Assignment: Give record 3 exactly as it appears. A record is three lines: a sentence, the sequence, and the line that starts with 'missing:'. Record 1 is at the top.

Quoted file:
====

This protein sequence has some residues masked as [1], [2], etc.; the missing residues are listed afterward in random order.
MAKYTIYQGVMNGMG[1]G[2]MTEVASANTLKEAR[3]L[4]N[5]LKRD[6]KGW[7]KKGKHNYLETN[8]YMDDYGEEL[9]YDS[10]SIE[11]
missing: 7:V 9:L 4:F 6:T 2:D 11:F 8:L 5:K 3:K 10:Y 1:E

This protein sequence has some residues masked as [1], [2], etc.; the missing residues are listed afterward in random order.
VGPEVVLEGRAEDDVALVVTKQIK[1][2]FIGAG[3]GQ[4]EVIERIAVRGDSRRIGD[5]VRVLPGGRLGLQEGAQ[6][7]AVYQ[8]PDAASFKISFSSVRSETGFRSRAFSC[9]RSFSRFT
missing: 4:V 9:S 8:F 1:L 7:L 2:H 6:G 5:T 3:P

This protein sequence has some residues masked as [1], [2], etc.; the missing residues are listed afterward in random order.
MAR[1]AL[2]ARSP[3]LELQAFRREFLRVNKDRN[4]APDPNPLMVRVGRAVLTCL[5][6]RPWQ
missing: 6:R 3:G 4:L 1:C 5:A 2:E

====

This protein sequence has some residues masked as [1], [2], etc.; the missing residues are listed afterward in random order.
MAR[1]AL[2]ARSP[3]LELQAFRREFLRVNKDRN[4]APDPNPLMVRVGRAVLTCL[5][6]RPWQ
missing: 6:R 3:G 4:L 1:C 5:A 2:E